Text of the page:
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Condition Assessment and Natural Hazards Analyses for Communications Towers
  • Published Date:
    2005-09-02
  • Language:
    English
Filetype[PDF-5.23 MB]


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Condition Assessment and Natural Hazards Analyses for Communications Towers
Details:
  • Alternative Title:
    Condition Indexing and Hazards Analysis for Communications Towers
  • Publication/ Report Number:
  • Resource Type:
  • TRIS Online Accession Number:
    01018748
  • Abstract:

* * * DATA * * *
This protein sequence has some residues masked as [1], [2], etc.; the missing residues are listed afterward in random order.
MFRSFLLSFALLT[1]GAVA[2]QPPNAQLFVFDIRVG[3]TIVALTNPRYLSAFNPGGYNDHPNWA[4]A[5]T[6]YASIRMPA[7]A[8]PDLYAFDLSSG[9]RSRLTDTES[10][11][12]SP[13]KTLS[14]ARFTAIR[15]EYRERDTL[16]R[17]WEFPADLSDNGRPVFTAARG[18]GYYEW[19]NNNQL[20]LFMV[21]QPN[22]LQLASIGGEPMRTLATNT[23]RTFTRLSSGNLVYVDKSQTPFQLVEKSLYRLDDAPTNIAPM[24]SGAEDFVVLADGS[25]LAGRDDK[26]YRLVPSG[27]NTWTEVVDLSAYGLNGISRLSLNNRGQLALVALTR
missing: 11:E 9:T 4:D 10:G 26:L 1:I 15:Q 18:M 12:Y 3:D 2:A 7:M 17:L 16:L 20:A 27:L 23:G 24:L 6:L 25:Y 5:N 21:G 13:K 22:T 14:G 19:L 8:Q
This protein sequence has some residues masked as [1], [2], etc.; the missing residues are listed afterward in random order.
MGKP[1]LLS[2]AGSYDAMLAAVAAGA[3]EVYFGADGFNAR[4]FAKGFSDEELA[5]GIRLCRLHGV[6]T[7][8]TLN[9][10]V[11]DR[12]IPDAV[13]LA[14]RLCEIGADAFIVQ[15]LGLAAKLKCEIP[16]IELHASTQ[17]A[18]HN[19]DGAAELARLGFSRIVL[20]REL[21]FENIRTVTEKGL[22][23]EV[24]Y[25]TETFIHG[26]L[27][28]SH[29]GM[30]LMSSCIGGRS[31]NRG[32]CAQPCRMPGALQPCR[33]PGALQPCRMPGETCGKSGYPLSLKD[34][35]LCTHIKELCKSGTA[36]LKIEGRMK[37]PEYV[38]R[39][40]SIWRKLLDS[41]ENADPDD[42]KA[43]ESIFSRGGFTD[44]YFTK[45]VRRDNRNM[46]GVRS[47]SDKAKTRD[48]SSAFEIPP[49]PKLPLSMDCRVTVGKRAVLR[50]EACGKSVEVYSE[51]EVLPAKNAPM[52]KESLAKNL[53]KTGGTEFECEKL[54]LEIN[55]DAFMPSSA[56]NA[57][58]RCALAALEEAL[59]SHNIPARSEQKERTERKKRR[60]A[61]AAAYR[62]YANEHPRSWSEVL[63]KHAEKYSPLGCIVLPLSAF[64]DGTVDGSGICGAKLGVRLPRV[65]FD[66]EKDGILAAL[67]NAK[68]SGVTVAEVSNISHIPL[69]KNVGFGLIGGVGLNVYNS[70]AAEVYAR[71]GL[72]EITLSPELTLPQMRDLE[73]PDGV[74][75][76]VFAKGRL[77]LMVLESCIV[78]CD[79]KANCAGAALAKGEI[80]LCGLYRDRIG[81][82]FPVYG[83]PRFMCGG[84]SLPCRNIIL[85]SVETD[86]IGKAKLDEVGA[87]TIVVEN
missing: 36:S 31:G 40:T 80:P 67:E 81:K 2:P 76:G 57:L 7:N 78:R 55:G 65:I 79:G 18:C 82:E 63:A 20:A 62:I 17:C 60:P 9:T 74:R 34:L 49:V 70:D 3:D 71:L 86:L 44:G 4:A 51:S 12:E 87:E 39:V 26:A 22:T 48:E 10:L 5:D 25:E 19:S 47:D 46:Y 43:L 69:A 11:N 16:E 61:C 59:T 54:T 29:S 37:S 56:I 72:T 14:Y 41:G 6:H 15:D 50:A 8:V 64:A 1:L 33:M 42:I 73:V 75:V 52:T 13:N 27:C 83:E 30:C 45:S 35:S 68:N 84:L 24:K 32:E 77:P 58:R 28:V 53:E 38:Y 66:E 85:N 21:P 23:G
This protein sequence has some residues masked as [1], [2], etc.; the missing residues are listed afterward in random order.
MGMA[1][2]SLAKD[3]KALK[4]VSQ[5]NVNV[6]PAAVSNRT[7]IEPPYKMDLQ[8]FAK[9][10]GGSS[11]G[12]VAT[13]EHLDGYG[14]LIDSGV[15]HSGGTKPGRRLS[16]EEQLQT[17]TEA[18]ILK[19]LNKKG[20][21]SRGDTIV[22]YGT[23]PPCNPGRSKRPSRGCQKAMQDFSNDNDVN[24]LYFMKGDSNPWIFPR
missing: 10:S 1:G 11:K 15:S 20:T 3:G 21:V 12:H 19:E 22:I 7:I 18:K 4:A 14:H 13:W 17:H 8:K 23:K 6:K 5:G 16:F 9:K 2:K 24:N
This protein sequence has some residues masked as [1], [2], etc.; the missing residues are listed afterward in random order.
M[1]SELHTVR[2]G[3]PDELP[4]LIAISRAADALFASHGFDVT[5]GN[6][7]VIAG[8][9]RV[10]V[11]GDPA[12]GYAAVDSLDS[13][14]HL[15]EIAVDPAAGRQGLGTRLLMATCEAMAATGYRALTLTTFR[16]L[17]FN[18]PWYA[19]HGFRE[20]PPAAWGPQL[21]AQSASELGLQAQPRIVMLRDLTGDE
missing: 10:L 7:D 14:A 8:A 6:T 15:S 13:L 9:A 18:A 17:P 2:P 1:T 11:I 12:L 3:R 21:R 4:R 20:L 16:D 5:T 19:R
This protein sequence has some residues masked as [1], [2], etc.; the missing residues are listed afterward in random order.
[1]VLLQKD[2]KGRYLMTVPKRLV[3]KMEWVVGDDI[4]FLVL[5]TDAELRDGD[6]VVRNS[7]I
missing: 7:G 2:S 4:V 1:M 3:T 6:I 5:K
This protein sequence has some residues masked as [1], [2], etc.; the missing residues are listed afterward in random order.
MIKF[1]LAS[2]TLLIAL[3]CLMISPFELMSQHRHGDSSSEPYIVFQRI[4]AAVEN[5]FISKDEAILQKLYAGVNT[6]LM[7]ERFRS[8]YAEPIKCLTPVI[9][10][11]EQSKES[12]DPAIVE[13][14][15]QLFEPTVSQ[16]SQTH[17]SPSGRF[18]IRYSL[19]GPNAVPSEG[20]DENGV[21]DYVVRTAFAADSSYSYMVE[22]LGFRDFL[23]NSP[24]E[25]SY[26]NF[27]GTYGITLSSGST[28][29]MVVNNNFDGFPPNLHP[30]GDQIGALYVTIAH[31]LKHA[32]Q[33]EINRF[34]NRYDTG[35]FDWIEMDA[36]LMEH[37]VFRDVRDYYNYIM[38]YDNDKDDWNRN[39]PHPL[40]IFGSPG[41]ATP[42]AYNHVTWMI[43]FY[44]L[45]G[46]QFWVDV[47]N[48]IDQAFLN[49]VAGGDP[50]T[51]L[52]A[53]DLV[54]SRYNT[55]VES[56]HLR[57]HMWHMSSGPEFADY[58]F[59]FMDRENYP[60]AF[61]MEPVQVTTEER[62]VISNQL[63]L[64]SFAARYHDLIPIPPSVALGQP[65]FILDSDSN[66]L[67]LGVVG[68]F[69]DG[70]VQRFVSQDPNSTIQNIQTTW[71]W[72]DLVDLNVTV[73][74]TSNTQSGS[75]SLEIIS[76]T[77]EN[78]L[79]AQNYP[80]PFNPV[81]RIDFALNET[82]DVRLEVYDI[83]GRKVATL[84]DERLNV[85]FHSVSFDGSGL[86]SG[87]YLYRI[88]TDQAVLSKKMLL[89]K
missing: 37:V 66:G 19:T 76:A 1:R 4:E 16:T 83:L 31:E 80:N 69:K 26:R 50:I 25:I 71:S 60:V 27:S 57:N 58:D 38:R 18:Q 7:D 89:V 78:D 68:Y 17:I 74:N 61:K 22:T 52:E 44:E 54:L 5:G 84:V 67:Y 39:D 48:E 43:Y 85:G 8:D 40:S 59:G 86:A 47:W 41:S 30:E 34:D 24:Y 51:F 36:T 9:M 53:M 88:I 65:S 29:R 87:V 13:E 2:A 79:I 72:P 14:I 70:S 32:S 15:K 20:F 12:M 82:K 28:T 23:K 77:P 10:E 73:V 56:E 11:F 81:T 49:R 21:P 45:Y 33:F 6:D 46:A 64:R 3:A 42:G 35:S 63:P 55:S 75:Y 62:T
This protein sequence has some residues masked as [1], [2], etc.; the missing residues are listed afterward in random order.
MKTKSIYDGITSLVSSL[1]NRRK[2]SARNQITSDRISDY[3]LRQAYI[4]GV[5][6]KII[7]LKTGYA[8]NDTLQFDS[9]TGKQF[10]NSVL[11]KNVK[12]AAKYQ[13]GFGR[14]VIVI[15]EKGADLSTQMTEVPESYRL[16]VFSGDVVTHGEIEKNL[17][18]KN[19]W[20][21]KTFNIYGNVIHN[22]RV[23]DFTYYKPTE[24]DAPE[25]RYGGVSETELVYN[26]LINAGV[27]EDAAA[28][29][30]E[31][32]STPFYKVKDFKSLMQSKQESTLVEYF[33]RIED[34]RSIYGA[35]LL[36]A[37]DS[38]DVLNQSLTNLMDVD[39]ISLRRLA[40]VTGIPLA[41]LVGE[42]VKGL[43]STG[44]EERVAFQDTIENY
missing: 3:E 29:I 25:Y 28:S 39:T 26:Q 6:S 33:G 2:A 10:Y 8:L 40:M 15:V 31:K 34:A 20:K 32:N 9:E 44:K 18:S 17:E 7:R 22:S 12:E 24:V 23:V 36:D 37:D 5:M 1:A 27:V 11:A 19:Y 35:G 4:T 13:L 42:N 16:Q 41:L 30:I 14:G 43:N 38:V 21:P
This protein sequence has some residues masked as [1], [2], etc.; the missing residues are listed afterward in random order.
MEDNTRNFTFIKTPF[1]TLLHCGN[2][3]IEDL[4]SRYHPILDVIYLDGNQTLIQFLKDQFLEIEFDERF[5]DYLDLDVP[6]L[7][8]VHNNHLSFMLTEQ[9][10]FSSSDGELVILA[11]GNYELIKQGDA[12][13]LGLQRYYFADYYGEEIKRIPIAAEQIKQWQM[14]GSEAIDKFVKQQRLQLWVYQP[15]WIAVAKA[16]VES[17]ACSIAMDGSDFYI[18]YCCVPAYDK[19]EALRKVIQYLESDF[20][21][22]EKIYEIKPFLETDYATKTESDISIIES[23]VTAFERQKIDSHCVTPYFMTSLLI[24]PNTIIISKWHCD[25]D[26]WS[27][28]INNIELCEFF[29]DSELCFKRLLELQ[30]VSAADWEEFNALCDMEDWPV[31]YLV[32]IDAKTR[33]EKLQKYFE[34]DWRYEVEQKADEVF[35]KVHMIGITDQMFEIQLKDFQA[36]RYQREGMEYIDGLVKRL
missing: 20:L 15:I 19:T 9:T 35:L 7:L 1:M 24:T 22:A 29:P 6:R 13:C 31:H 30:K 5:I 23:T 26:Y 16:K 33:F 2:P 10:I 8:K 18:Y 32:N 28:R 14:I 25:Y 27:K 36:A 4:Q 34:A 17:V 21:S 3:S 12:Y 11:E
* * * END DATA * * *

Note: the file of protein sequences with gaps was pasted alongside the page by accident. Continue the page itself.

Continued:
Design and construction of the Missouri Department of Transportation (MoDOT) two-way radio network was initiated in the 1950’s and 60’s and was motivated primarily by the need to provide a statewide communication system for civil defense related issues. Today, the system is one of the largest networks in the state for providing voice and data communications associated with daily field operations as well as during times of emergency. Increasing reliance on the network is envisioned in the future to support wireless interoperability (e.g., with police and fire) and to support an increasing load of data communications for intelligent transportations system (ITS) infrastructure. Growing concern regarding the network’s performance during natural hazard events, most notably the possibility for significant earthquakes originating from the New Madrid Seismological Zone, has stimulated the desire for a comprehensive analysis of the network and the development of systematic asset management tools. A recent statewide emergency preparedness exercise involving a mock 6.7 magnitude earthquake revealed that the chief obstacle encountered as field crews attempted to communicate with each other was failure of the radio towers. Many of the towers are over 40 years old and in relatively poor physical condition. The primary objectives of this project were (1) to develop a rational condition indexing (CI) system as an asset management tool that may be used to systematically quantify the physical condition of towers in the network; (2) to conduct detailed dynamic and static structural analyses of key towers under seismic, wind and ice loading; (3) to evaluate the general effects of physical deterioration (e.g., corrosion related to aging) on tower dynamic response and stability; and (4) to develop a centralized electronic database. A CI system has been developed to quantify the physical condition of guyed communications towers. Use of the proposed system is demonstrated for two towers (Taum Sauk and Ashland) selected to represent towers in relatively poor and relatively good condition, respectively. Results from structural analysis indicate that the Taum Sauk tower (as built condition) is not loaded to near its capacity under simulated seismic loading. The Taum Sauk tower is shown to pass TIA-222-F code specifications with respect to wind and ice loading. Deterioration to the Taum Sauk tower was simulated by reducing the cross sectional areas of the guy cables, diagonal braces, and axial leg members. A free standing tower in Kansas City was also analyzed and is shown to be loaded to 2% over capacity according to TIA-222-C but meets the more recent 222-F code requirements. An electronic web-based database was developed for implementation into management of the tower network. General recommendations for implementing the results of these efforts are provided, which includes a recommendation to consider the proposed CI approach for a wide range of infrastructure managed by MoDOT.

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